I had examined the problem of group identity, white supremacy and indigenism before on this site (see, among others, here and here). Looking through the two opposing posts, it appears there is an original problem with definitions and premises (leading to problematic conclusions) further reinforced by a lack of direct discussion. Aristotle has a wise quote that I love to bear in mind in such circumstances: “How many a dispute could have been deflated into a single paragraph if the disputants had dared to define their terms”. In pursuance of his advice, I will attempt to define the following terms:

Racism

What everyone agrees it is: the belief in the superiority of one race above another together with the resulting practice, directly or indirectly, of favoring that race above others.

What some mistakenly believe it to be: A) the belief in the priority of serving and preserving one’s ethnic people, as in Europe  B) the belief in favor of endogamy within one’s ethnic or close groups (N.B. “White” is not an ethnic group-see below)

What we should further agree on as to what it is: A) the belief in the existence of a collective heritage, ethnos or culture belonging to a whole race of people (as in the white race).  B) the belief in the priority of serving and preserving one’s ethnic people in spite of past & continuing colonialism, as in the New World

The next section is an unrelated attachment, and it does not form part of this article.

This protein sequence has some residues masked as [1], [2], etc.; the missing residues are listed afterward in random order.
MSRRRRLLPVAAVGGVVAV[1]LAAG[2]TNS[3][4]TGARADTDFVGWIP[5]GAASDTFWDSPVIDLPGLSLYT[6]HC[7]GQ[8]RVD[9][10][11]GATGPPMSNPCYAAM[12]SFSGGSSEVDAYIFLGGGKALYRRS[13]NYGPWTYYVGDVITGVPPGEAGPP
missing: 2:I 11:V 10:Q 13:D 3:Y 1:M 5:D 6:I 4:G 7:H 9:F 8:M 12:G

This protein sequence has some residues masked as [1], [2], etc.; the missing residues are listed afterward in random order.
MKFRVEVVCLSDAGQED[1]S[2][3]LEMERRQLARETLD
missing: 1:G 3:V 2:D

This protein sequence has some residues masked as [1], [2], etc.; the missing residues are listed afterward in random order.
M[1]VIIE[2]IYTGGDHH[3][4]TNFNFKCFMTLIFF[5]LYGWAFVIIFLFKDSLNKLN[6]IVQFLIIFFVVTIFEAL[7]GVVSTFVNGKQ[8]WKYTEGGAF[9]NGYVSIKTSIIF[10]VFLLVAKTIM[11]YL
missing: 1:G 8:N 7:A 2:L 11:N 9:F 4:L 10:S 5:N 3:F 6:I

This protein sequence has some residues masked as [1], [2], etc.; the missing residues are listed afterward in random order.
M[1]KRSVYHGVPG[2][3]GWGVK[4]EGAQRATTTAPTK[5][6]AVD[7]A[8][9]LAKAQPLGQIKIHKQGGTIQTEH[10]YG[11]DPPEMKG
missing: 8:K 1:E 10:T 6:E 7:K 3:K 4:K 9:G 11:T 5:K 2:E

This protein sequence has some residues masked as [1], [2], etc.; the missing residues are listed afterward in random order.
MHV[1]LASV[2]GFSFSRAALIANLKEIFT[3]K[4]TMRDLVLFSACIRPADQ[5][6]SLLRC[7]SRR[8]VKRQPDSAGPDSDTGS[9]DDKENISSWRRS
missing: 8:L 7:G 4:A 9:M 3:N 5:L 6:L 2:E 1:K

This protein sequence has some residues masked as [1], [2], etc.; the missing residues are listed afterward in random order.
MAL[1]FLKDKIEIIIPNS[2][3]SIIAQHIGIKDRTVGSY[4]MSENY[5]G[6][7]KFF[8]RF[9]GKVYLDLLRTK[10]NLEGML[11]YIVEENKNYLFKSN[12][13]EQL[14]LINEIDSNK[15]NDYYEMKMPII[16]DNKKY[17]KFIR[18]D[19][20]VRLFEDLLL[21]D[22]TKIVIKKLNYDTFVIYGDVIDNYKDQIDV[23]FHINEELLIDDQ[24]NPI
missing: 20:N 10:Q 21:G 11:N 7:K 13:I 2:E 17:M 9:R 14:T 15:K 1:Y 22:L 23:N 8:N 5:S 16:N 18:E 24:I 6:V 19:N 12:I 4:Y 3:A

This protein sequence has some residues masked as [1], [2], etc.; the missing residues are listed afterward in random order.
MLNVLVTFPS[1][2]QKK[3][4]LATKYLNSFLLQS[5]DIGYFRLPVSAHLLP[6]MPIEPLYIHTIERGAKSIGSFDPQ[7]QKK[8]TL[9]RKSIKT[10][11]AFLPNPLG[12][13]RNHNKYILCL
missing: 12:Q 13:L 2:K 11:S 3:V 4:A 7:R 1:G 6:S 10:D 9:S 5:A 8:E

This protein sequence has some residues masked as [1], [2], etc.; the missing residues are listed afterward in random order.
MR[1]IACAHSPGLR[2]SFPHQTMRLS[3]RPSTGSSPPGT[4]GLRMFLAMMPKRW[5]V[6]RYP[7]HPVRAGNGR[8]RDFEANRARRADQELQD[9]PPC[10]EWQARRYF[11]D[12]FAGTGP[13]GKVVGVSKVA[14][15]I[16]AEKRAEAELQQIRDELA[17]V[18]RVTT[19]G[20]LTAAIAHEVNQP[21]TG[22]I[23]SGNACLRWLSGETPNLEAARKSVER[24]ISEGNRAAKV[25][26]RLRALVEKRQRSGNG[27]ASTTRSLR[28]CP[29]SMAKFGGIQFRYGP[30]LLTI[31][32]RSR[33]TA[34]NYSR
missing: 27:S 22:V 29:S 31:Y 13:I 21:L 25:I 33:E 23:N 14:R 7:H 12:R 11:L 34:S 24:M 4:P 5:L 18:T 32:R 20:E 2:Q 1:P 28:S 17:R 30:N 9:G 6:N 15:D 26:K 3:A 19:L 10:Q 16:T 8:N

White supremacy

What it is: A) The belief in the superiority of the white race above others B) The belief that the whites should maintain the status quo and cultural ascendancy in areas they colonized

What it is not: The belief of Europeans in Europe against immigration and multiculturalism within their own soil

Whiteness

What it is: the collective mentality of Western Civilization and Eurocentrism in relation to other cultures, especially in the New World

What it is not: every person of white complexion (unless that person subscribes to the above)

Privilege

This has an obvious definition but once again I would distinguish native privilege from colonial privilege

 

My conclusion in one paragraph, in the style of Aristotle: